In Feldman v. YIDL Trust, No. 2017-0253-AGB, 2018 WL 1151797 (Del. Ch. Mar. 5, 2018), the Delaware Court of Chancery ordered the dissolution of Royston, Inc. over the objections of one 50% shareholder which argued that it was defrauded by the other 50% shareholder.   

Royston’s only asset was a boat named the M/V Nervous Wreck.  When Andrew Feldman died, the YIDL Trust became the 100% owner of Royston.  Howard and Roberta Feldman, Andrew’s parents, were the trustees of the Trust.  The Trust transferred 50% of its outstanding stock to Benjamin Feldman, Andrew’s son, in consideration of expenses he incurred in connection with the boat.  Thereafter, Benjamin’s relationship with his grandparents soured and he filed a petition under Section 273 of the Delaware General Corporation Law (8 Del. C. § 273) to dissolve Royston and appoint a receiver to wind up its affairs.  

Section 273 provides for judicial dissolution of a corporation when three requirements are met: (1) the corporation has two 50% stockholders; (2) who are engaged in a joint venture; and (3) they cannot agree about whether to discontinue the business or how to dispose of its assets.  Feldman, 2018 WL 1151797, at *3.  Where the criteria are met, the Chancery Court can deny a dissolution petition, but that power should be “sparingly exercised” and “is limited to a determination of whether or not a bona fide inability to agree exists.”  Id.  Put another way in a key footnote, dissolution “should not be judicially interfered with in the absence of a showing of bad faith . . . in the seeking of a dissolution . . . and not [bad faith relating] to other claims or actions between those concerned.”  Id. at *3 n.30.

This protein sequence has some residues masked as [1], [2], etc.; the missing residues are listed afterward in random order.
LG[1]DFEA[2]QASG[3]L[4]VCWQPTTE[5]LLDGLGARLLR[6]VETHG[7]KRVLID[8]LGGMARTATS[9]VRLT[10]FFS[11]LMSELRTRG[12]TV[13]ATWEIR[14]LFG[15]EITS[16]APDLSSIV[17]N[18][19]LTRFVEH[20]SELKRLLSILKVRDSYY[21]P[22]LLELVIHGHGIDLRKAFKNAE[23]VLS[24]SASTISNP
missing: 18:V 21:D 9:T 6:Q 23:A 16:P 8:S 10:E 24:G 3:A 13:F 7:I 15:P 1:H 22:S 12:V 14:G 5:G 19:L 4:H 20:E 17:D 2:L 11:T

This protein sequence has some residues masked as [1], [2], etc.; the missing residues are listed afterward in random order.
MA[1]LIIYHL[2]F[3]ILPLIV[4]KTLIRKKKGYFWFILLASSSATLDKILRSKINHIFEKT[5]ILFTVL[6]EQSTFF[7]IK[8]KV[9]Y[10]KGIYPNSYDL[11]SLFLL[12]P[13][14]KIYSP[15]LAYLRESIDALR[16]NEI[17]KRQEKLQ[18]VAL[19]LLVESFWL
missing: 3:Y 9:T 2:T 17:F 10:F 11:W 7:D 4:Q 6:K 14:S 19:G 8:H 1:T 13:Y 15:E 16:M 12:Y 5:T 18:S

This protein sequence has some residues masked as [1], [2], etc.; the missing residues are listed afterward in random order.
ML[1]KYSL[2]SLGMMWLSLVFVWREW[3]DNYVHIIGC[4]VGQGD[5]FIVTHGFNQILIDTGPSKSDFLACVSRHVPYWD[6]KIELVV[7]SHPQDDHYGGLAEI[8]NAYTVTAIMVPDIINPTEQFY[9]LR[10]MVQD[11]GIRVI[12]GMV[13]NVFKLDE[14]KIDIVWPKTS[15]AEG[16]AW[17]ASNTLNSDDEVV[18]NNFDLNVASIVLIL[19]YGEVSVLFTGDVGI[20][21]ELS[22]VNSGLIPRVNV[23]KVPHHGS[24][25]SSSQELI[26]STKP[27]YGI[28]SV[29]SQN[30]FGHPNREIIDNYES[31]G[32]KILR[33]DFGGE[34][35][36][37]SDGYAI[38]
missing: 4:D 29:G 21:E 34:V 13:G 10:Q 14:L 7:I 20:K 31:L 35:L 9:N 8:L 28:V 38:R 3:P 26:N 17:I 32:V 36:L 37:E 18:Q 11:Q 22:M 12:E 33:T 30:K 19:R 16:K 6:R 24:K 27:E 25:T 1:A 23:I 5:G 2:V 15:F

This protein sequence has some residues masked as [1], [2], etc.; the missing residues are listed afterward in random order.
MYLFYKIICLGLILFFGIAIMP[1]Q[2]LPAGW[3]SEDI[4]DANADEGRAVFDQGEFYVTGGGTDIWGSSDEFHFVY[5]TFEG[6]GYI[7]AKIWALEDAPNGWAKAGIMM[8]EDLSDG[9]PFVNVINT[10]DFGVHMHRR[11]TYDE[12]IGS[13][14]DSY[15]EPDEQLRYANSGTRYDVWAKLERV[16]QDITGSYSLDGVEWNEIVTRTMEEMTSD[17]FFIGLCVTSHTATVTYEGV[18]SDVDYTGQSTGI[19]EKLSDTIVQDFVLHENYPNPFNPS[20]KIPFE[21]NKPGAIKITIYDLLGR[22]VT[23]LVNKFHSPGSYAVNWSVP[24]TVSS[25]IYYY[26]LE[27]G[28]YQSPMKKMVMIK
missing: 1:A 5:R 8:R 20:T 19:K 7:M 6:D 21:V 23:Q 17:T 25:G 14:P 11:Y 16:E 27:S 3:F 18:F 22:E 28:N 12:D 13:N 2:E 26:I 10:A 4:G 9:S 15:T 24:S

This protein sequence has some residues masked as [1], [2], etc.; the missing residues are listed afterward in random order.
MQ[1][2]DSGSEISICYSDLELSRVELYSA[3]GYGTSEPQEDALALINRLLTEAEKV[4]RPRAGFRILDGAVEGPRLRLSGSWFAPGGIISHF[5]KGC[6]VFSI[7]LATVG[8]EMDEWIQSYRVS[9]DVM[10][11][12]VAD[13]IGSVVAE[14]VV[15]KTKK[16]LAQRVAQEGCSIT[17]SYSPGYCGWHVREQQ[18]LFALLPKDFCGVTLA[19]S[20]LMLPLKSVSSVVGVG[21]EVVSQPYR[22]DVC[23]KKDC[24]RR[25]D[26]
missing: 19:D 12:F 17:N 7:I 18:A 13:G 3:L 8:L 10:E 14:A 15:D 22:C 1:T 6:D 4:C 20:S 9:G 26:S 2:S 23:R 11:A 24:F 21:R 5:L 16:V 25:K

The court granted Benjamin’s motion for summary judgment of dissolution because it was undisputed that the three criteria for dissolution had been met.  It did so over the Trust’s allegation that Benjamin deceived his grandparents into transferring 50% of the shares of Royston to him.  This allegation of bad faith, however, was irrelevant.  Even if Benjamin did deceive his grandparents into giving him 50% of Royston, that did not relate to Benjamin’s petition for dissolution, but instead to his obtaining ownership in the first place.  And, the Trust did not dispute that Benjamin owned 50% of Royston despite the alleged deception.  Accordingly, because Section 273’s requirements were met and there was no evidence Benjamin filed the dissolution petition in bad faith, the motion was granted and the court appointed a receiver to oversee the dissolution of Royston, the sale of the boat, and the wind up of Royston’s affairs. 

Feldman highlights the risk inherent under Delaware law in a corporation with only two equal shareholders.  Once the shareholders have a falling out and cannot agree about continuing the business, dissolution is all but assured if a petition is presented seeking it.

At Novack and Macey, we have extensive experience advising shareholders involved in closely held company disputes, as well as advising companies on how to avoid disputes in the first place. For more information about our services, please contact John Haarlow at 312.419.6900 or jhaarlow@novackmacey.com.